Jay Cocks

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John C. "Jay" Cocks, Jr. (born January 12, 1944) is an American film critic and screenwriter. He is a graduate of Kenyon College.[1] He was a critic for Time, Newsweek, and Rolling Stone, among other magazines, before shifting to screenplay writing.[1] He is married to actress Verna Bloom.

As a screenwriter, he is notable for his collaborations with director Martin Scorsese, particularly The Age of Innocence[2] and Gangs of New York[3] — a screenplay he started working on in 1976 — as well as Kathryn Bigelow's Strange Days.[4] He did an uncredited rewrite of James Cameron's screenplay for Titanic and was, with Scorsese, the co-screenwriter of Silence. Cocks and Scorsese approached author Philip K. Dick in 1969 for an adaptation of his 1968 novel Do Androids Dream of Electric Sheep? Though the duo never optioned the book, it was later developed into the movie Blade Runner by screenwriter Hampton Fancher and director Ridley Scott.[5]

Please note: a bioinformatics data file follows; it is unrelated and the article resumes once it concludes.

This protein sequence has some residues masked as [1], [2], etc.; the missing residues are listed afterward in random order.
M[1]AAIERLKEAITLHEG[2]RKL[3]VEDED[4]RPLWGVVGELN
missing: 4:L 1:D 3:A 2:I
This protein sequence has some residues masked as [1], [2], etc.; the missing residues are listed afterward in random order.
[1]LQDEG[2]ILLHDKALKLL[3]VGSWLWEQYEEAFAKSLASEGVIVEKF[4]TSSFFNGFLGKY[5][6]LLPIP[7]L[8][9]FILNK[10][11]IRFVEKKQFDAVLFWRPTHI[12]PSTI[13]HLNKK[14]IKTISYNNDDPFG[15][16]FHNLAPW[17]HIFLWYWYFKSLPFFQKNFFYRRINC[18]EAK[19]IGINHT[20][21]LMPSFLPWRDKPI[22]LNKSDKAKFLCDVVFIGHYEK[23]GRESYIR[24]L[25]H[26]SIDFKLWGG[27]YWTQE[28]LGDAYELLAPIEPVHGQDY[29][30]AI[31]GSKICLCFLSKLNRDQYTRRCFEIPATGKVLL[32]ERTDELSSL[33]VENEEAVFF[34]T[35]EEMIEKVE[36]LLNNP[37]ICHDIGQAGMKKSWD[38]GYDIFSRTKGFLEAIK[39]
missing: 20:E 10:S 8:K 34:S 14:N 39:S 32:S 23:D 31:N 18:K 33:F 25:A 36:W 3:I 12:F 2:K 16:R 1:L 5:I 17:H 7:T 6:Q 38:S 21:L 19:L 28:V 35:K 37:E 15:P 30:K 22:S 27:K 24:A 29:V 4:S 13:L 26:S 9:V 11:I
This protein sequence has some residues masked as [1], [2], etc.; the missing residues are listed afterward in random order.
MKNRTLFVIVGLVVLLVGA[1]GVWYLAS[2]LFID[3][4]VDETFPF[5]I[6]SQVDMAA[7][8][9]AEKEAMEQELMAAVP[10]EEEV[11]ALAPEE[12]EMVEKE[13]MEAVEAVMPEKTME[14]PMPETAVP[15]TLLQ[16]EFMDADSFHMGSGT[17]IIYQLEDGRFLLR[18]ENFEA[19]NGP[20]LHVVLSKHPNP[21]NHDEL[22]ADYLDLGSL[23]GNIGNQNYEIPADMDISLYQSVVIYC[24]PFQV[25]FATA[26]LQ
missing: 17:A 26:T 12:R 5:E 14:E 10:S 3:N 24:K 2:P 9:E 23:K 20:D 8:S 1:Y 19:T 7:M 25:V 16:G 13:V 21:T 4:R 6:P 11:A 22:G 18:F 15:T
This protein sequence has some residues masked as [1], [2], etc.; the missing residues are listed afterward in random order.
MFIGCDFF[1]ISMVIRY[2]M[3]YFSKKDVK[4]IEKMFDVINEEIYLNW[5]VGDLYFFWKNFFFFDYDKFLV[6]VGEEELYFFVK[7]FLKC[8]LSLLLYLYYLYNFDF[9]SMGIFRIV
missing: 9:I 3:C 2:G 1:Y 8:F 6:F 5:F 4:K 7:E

Award nominations[edit]

References[edit]

  1. ^ a b Some Notable Alumni, kenyon.edu; accessed August 28, 2015.
  2. ^ Vincent Canby (1993-09-17). "Review/Film: The Age of Innocence; Grand Passions and Good Manners". Nytimes.com. Retrieved 2012-05-18. 
  3. ^ A.O. Scott (2002-12-20). "Gangs of New York - FILM REVIEW; To Feel A City Seethe". Movies.nytimes.com. Retrieved 2012-05-18. 
  4. ^ "Jay Cocks' filmography". Movies.nytimes.com. 2007-01-18. Retrieved 2012-05-18. 
  5. ^ Schulman, Michael (14 September 2017). "The Battle for Blade Runner". Vanity Fair. Vanity Fair. Retrieved 15 September 2017. 

External links[edit]